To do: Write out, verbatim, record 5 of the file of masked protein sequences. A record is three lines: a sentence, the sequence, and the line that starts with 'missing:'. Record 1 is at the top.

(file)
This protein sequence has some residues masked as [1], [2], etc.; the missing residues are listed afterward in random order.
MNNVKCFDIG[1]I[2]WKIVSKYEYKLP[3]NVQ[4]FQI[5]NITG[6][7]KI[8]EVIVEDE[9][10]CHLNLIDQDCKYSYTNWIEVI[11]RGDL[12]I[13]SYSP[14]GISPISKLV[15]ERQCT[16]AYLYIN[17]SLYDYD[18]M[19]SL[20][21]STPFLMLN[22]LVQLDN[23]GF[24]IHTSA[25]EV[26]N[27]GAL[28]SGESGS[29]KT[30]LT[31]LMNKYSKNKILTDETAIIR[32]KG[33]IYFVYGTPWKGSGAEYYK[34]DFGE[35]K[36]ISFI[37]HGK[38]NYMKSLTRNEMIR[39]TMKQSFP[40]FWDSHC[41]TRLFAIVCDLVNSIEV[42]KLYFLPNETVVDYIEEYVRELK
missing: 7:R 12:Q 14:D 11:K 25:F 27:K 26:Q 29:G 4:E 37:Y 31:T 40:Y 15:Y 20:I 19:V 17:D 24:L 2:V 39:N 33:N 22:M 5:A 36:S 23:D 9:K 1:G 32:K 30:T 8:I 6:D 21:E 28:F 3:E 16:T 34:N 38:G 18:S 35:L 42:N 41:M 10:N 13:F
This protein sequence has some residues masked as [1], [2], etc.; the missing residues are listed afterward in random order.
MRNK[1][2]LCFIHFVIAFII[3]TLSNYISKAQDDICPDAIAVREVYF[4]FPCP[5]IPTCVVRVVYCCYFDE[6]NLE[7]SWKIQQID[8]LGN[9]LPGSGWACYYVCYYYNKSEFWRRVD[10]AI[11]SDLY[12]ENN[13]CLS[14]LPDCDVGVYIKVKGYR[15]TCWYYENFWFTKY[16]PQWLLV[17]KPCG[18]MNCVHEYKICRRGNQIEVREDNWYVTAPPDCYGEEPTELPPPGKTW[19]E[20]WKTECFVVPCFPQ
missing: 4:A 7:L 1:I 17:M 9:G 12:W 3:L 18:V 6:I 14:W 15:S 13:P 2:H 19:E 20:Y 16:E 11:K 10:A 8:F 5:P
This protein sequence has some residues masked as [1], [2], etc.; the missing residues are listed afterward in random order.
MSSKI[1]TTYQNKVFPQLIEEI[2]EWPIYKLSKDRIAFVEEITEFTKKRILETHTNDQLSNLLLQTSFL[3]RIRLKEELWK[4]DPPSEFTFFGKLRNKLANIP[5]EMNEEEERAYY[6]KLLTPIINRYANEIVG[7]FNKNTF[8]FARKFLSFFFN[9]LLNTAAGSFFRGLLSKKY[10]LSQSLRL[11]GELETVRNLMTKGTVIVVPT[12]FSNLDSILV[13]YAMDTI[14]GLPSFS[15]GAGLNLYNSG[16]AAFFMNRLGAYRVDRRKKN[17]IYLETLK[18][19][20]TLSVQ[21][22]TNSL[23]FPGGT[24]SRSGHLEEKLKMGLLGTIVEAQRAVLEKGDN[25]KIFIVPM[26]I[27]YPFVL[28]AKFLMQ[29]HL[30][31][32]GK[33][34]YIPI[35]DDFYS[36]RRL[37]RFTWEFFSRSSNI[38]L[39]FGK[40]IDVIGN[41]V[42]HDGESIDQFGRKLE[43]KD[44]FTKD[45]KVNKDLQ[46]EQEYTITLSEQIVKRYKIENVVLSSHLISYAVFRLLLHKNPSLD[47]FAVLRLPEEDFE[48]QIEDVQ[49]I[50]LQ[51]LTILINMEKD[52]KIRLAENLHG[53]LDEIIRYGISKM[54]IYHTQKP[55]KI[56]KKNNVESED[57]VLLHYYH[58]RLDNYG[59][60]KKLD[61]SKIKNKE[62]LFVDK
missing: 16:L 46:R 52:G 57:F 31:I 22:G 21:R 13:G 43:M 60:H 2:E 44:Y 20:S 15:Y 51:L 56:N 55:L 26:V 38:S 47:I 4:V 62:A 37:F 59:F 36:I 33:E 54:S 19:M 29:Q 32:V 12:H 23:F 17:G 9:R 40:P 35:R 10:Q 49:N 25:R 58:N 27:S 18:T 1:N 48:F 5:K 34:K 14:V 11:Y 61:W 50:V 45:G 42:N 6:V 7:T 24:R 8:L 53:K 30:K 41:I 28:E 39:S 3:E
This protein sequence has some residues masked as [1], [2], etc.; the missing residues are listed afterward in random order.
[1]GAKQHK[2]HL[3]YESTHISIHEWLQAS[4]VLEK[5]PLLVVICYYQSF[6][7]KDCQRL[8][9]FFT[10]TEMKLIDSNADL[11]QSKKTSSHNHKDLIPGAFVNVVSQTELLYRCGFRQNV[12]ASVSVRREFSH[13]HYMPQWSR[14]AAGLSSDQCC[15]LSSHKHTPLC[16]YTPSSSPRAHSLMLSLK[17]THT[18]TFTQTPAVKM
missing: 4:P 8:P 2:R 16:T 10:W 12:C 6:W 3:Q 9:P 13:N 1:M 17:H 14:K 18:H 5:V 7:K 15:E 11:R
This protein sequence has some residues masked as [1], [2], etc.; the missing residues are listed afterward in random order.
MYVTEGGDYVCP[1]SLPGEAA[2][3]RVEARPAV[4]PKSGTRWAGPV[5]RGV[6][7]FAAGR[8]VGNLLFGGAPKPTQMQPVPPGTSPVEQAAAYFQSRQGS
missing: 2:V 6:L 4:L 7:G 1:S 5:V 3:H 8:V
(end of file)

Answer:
This protein sequence has some residues masked as [1], [2], etc.; the missing residues are listed afterward in random order.
MYVTEGGDYVCP[1]SLPGEAA[2][3]RVEARPAV[4]PKSGTRWAGPV[5]RGV[6][7]FAAGR[8]VGNLLFGGAPKPTQMQPVPPGTSPVEQAAAYFQSRQGS
missing: 2:V 6:L 4:L 7:G 1:S 5:V 3:H 8:V